Elizabeth Layton began drawing in her late 60's. For her, it happened on a chance. She was severely depressed at the time. She had been dogged by depression most of her life - was in and out of mental hospitals.
Nothing seemed to help. She was diagnosed as having bi-polar disorder (manic Depressive illness) but here she was in her late 60's still suffering.
Her depression was so great. There seemed no way out. A friend suggested that she "take an art class" to see if it would help. Elizabeth enrolled in a college art class and attended one session. the class was about Contour Drawing.
Contour drawing is when you put a piece of paper in front of you, take up your pencil and looking only at what you are going to draw, begin to 'trace the outline of the object VERY SLOWLY with your pencil." You do not look at the paper when you draw.
Sounds strange? Yes. But those who try contour drawing find that they get something really alive and special as a result of their efforts - the slower they move the pencil, tracing every indentation and line, the better the result.
When that first class was over, Elizabeth Layton went home and continued contour drawing ...every day, for hours at a time. It became like full time work - consuming 7 or 8 hours a day. She sometimes took time to add color to the drawing. And she said that when she finished a drawing she wrote about what she felt while drawing.
This went on day after day, month after month from Fall until early summer.
Suddenly one day she realized her depression was gone! Elizabeth later said that she thought that the drawing (right brain activity) coupled with writing words (a left brain activity) had somehow balanced or change something in her brain.
Yes, she continued to do contour drawing. Her first pictures were images of her own face (Some contour drawing teachers like Betty Edwards suggest starting by drawing your thumb or hand.)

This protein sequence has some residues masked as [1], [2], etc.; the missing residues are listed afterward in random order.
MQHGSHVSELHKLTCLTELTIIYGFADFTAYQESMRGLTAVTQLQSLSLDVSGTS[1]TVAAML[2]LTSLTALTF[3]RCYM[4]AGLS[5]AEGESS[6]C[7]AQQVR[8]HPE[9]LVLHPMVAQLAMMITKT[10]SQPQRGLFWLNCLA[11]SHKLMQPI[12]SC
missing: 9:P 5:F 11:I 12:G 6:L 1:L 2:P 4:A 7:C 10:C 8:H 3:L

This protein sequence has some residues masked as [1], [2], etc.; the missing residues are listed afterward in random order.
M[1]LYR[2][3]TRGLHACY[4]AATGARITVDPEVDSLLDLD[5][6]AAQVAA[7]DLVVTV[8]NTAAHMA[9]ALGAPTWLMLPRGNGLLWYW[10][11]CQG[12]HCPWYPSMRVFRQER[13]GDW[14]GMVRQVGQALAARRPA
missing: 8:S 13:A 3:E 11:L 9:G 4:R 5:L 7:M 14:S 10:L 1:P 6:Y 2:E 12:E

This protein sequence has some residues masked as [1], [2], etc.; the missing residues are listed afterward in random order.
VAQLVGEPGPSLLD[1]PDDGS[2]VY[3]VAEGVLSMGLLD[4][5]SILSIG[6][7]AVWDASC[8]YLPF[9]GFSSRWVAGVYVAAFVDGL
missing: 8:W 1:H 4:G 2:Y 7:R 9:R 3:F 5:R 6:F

Then Elizabeth began drawing other people. She even did a series that documented the sojourn of a friend from the day she left her home for a Nursing Home until the day she died. Elizabeth documented all of it.
Her work is 'collectible' and it is hung in a number of galleries. But what is really interesting about Elizabeth Layton's work is her 'changing eye'. She herself said that when she first began to draw self portraits, she drew herself as an 'old hag' but over time she began to see the beauty in her own features. Her self portraits show this transformation.
Here is someone who 'became more fully herself' in Elderhood and in the process not only transformed herself but contributed to the beauty in the world.
Click here to see some works of Elizabeth Layton
What really inspires me about this story is that it was not until she because old, had entered Elderhood, that she discovered this aspect of herself.
And as for the 'lifting of depression" I can attest that when I do contour drawing - yes, I have dozens of drawings of my hands and a few 'self portraits' - I too find my mood lifts. There is a sense of joy that comes in the process.
Since I had no 'art class' that taught Contour Drawing, I used Betty Edwards's book, Drawing on the Right Side of the Brain . I have never gotten past the early chapters. I do not want to learn perspective ..take a class in oils or water color, although I have friends who have done so and found them life giving, I just want to do contour drawing.
Click here to find of copy of Drawing on the Right Side of your Brain Use the search function at top of the page at Amazon Art Books
Go to Elderhood, the third stage of human development
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